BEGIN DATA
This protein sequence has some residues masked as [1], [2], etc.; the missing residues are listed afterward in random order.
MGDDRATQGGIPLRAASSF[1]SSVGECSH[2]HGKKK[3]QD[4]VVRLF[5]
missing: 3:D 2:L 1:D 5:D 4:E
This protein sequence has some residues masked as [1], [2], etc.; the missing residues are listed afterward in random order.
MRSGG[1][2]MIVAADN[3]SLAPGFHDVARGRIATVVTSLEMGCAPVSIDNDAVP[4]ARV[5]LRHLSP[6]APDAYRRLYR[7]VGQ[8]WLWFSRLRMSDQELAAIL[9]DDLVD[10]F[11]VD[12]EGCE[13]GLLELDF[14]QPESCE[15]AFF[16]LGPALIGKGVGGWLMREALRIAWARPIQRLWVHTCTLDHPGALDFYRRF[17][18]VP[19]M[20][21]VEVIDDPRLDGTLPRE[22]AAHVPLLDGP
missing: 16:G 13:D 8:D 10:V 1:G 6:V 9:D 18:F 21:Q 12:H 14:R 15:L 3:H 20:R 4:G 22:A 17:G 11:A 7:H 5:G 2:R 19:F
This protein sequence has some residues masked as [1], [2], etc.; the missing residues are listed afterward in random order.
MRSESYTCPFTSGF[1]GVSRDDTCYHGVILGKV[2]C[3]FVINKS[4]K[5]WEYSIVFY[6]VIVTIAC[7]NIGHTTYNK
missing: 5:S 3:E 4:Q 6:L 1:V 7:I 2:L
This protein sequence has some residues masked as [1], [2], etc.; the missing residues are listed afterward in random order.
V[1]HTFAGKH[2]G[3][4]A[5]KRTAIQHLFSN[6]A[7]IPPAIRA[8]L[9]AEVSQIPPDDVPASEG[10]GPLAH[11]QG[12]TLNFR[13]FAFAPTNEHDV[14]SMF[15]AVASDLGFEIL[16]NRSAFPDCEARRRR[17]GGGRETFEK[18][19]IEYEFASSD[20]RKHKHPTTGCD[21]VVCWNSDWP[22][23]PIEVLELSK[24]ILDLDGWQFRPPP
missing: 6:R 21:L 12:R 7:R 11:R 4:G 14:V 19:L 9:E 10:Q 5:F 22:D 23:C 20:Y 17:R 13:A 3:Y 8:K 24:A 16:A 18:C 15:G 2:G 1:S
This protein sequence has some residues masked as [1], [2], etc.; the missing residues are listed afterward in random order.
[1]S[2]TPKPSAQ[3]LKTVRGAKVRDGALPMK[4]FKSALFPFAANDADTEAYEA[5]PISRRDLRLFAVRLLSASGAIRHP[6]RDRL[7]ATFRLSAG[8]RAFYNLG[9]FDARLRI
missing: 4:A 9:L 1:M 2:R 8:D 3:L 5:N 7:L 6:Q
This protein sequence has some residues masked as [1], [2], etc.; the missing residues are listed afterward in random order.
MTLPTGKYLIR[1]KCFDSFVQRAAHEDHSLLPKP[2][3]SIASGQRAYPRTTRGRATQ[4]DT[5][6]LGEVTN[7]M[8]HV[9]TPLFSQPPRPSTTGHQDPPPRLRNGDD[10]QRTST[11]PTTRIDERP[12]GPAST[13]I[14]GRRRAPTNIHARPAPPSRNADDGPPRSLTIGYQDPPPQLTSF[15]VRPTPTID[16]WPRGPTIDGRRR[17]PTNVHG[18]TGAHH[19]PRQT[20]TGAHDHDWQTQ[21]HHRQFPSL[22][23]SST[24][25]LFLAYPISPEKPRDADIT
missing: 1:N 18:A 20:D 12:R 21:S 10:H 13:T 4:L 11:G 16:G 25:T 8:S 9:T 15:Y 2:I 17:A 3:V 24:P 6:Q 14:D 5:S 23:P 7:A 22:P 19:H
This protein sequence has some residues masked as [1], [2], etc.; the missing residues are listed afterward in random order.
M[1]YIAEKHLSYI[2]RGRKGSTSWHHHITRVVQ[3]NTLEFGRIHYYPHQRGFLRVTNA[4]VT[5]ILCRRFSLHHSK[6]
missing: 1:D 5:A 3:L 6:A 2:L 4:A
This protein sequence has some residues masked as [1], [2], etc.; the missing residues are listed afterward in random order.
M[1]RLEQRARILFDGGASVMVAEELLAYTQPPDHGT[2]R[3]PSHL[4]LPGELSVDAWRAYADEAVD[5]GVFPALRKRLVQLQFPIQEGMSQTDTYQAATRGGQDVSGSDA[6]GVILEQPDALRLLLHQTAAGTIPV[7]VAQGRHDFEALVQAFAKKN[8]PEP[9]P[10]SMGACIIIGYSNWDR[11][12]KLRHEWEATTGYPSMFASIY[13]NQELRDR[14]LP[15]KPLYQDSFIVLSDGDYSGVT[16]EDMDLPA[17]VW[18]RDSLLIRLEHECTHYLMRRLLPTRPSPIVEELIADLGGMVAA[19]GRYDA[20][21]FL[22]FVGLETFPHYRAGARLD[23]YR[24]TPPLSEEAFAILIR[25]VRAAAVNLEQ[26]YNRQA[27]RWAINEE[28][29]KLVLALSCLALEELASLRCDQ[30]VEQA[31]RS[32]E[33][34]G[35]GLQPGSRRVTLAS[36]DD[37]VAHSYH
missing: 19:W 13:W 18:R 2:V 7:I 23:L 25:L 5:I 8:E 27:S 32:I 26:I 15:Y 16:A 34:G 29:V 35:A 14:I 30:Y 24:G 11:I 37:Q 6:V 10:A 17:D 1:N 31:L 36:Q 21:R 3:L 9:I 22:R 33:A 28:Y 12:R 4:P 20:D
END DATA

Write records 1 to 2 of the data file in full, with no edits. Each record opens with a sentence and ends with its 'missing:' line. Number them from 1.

This protein sequence has some residues masked as [1], [2], etc.; the missing residues are listed afterward in random order.
MGDDRATQGGIPLRAASSF[1]SSVGECSH[2]HGKKK[3]QD[4]VVRLF[5]
missing: 3:D 2:L 1:D 5:D 4:E
This protein sequence has some residues masked as [1], [2], etc.; the missing residues are listed afterward in random order.
MRSGG[1][2]MIVAADN[3]SLAPGFHDVARGRIATVVTSLEMGCAPVSIDNDAVP[4]ARV[5]LRHLSP[6]APDAYRRLYR[7]VGQ[8]WLWFSRLRMSDQELAAIL[9]DDLVD[10]F[11]VD[12]EGCE[13]GLLELDF[14]QPESCE[15]AFF[16]LGPALIGKGVGGWLMREALRIAWARPIQRLWVHTCTLDHPGALDFYRRF[17][18]VP[19]M[20][21]VEVIDDPRLDGTLPRE[22]AAHVPLLDGP
missing: 16:G 13:D 8:D 10:V 1:G 6:V 9:D 18:F 21:Q 12:H 14:R 15:L 3:H 20:R 4:G 22:A 17:G 11:A 7:H 5:G 2:R 19:F